Dentition codeDENTITION:
5 pre-maxillary; 13-14 maxillary; 15 mandibular
Total no. of teeth = 66-68

IMAGES:
[click on image for enlargement]

Click Two reposed adult crocodiles Click Adult female Cuban crocodile in sun Click Adult Cuban crocodile

Click Head of adult crocodile Click Cuban crocodile adult

DIET:
Mainly fish and chelonia, with the occasional small mammal. The teeth at the back of the mouth are broader than those at the front - an adaptation to crush turtles which are part of their diet. Historically believed to have occurred with giant ground sloths, it is believed that the crocodiles show adaptations for dealing with this prey on land - large and powerful rear legs with reduced webbing. They are noted for their terrestrial abilities, which includes a strong 'high-walk' and a propensity for leaping. They have also been documented to feed on arboreal mammals by leaping from the water (using powerful thrusts of their tail from below the surface) and snatching the prey from overhanging tree branches.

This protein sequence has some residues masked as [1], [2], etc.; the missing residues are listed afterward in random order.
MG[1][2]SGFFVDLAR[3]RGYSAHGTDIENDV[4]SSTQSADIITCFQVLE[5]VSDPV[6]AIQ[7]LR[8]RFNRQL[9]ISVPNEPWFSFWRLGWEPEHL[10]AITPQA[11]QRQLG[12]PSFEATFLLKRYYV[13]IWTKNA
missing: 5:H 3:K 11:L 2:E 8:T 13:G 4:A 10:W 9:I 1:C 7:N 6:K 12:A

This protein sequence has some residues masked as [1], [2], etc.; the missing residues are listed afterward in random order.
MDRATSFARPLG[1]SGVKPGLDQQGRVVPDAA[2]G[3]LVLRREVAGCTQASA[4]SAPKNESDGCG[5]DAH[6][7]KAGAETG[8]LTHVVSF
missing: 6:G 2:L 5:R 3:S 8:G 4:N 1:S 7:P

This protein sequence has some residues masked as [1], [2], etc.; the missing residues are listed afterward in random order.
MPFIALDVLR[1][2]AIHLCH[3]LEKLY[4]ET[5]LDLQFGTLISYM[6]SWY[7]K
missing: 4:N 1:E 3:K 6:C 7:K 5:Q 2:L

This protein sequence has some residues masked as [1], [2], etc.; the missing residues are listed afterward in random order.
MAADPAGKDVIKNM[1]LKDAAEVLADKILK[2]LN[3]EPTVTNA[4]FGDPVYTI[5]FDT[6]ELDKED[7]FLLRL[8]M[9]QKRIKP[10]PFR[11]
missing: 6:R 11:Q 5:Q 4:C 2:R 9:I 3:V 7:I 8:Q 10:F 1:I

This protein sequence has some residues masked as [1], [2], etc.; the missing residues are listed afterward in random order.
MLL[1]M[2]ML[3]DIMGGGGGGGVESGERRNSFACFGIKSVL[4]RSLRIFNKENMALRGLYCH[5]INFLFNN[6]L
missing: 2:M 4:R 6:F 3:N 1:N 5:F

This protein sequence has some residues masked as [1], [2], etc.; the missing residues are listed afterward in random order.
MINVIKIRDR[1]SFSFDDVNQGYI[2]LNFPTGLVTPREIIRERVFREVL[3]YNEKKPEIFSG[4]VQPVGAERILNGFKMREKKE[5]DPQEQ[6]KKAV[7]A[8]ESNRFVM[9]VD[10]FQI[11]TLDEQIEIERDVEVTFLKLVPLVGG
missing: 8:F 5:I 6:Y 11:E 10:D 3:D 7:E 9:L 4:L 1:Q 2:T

BREEDING:
Confusion exists over the actual mode of nesting behaviour. Although they are reported to dig hole nests in the wild, captive crocodiles usually construct a mound nest (which can also occur in the wild). It is likely that either nesting strategy is possible depending on circumstances (e.g. the availability of suitable nesting material). The normal clutch size is between 30 and 40 eggs. Cuban crocodiles frequently hybridise with one or two other species. In the wild, hybridisation with C. acutus has been reported as the end of the C. acutus breeding season overlaps with the start of the C. rhombifer season. Animals on crocodile farms (e.g. in Vietnam) have been reported to hybridize with C. siamensis. In all cases, it is believed that the hybrids are actually fertile and this therefore represents a danger to the genetic purity of the species - mainly in captive breeding programs.

CONSERVATION:
The Cuban crocodile is one of the most threatened New World crocodilian species, primarily because it has such a small and restricted distribution (the smallest of any species, with the possible exception of A. sinensis). The total population in the Zapata Swamp (the main and perhaps only area in which the crocodile occurs) was recently estimated to be between 3000 and 6000 animals in a 300 square kilometre section of the southwestern part of the swamp. Although the species is recovering in numbers, its status remains highly vulnerable. Competition with introduced (i.e. Caiman crocodilus fuscus) and hybridized species has been suggested to have contributed greatly to their decline, in addition to hunting and habitat decline through charcoal burning. Also, information on the ecology of the species in the wild is still very scarce and much baseline information remains unavailable.